Emily Browning a singing sensation in ‘Sucker Punch’ 

When Emily Browning, the Australian-born fashion model and star of “Lemony Snicket’s A Series of Unfortunate Events” (2004), auditioned for “Sucker Punch,” Zack Snyder’s hard-hitting tribute to girl power, the director made her an offer she certainly could have refused. But she didn’t.

“Zack asked me to put myself on tape, singing, which I’d never done before,” says Browning, 22. “I was terrified, of course. But he liked it. I have no idea why, but he thought me capable of carrying a tune on the screen.”

And not just any tune. When Snyder, who in 1992 directed a music video for ex-Smiths frontman Morrissey, informed Browning that he had acquired the rights to “Asleep,” from the band’s 1987 compilation “Louder Than Bombs,” he surprised her once again, asking if she’d feel comfortable performing lead vocals.

“The Smiths are my favorite band,” she says. “I made Zack tell me everything about Morrissey. The offer was flattering, but there was so much pressure. I couldn’t say no, though. Zack tells me Morrissey’s heard it and is happy with it, but is Morrissey happy ever? I don’t know if I believe it.”

Browning ended up singing three songs featured in “Punch” — covers of “Asleep,” Eurythmics’ “Sweet Dreams (Are Made of This)” and “Where Is My Mind?” by the Pixies — though acting remains her first love.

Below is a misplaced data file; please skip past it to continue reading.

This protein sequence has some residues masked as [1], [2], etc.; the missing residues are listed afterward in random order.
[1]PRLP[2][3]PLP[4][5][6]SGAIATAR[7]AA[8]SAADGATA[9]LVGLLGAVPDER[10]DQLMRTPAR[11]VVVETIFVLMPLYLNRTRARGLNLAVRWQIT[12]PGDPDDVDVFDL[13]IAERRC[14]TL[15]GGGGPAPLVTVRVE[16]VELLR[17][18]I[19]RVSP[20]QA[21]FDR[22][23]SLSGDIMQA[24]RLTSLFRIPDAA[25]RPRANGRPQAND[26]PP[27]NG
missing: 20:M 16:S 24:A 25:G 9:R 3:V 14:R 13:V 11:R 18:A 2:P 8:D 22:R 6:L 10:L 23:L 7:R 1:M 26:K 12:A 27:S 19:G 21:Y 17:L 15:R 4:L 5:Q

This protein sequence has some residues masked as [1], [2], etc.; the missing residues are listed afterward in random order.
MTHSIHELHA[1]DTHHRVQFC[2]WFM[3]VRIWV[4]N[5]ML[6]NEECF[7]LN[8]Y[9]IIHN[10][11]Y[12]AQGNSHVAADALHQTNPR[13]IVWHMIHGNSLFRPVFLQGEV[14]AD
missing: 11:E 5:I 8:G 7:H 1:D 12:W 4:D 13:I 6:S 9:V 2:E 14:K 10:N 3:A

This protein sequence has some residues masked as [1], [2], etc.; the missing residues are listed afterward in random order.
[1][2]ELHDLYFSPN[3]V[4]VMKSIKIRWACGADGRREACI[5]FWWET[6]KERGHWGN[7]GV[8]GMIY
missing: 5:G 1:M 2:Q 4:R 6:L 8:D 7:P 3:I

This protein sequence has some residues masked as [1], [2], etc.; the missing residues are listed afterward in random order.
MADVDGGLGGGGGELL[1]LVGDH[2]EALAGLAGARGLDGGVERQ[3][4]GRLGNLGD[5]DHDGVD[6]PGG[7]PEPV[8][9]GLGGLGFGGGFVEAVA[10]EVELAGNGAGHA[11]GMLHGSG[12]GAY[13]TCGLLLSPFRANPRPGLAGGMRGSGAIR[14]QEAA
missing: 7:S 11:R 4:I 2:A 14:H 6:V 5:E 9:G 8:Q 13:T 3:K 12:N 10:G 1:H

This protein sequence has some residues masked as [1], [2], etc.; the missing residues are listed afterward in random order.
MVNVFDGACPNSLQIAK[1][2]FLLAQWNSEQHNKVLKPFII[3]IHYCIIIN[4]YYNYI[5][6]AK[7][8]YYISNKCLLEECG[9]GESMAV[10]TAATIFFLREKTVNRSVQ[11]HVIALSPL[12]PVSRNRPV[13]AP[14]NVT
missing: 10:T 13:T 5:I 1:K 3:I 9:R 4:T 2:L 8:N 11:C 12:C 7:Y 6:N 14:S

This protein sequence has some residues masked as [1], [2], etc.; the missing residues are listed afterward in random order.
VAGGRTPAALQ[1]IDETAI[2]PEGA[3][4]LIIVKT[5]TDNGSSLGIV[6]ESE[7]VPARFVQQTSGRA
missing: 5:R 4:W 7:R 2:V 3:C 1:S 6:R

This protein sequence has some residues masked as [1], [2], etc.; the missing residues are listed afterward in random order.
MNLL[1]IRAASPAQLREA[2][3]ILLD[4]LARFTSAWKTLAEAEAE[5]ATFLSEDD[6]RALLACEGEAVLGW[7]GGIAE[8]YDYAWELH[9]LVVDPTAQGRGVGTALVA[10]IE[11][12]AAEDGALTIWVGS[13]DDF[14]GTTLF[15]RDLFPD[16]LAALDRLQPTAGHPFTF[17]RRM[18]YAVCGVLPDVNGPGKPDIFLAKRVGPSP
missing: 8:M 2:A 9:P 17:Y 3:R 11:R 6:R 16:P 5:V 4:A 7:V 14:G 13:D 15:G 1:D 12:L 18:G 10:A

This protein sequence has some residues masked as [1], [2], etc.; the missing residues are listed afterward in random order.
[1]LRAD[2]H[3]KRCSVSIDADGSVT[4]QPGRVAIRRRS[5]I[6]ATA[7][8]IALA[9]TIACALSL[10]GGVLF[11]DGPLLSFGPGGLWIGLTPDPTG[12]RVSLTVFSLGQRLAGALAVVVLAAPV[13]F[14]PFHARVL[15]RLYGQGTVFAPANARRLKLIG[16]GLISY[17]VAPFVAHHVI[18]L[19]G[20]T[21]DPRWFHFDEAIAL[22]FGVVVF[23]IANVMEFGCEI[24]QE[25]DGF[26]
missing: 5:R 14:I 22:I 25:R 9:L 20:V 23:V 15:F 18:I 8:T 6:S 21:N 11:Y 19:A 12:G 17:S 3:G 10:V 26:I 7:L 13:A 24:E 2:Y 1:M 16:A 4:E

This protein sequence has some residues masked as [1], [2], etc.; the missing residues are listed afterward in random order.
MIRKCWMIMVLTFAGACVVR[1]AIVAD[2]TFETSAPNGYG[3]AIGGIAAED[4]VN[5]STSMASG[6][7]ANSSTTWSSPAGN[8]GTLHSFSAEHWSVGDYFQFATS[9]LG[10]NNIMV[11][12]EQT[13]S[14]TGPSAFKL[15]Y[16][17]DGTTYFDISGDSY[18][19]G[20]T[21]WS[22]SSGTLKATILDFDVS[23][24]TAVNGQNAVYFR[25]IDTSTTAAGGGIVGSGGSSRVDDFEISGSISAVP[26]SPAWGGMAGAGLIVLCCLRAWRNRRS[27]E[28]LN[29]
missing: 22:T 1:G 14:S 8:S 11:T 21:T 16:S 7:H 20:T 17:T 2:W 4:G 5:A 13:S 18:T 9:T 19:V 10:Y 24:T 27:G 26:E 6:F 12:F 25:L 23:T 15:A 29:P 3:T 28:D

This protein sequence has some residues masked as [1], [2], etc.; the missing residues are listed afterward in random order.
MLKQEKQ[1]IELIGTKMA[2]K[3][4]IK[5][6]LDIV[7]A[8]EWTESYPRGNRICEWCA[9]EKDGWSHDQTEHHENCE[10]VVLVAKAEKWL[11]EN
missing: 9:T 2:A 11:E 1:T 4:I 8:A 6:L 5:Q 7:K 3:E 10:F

In the movie, she plays Babydoll, a fresh-faced inmate at a Vermont asylum, institutionalized against her will by an abusive stepfather.

Babydoll copes with the cold reality of life in the ward by inventing fantasies inspired by her struggles.

One minute she’s the main attraction at an upscale brothel, dancing her way into the hearts of the men she hopes to destroy; the next, she’s a fearless warrior, battling the demons who seek to crush her spirit.

The movie’s message, and the chance to work with Snyder, were foremost in Browning’s mind when she auditioned for “Punch.”

“Babydoll doesn’t understand her sexuality, and it’s been used against all her life,” she says. “It frightens her, but over the course of the film she learns to own and control it.

“Within the world of the brothel, but not in the film itself, the girls are being objectified, so the journey from the asylum into the brothel taps into her darkest fears. But the battle scenes are about the girls not allowing themselves to be objects anymore, to control their sexuality and find their inner strength.”

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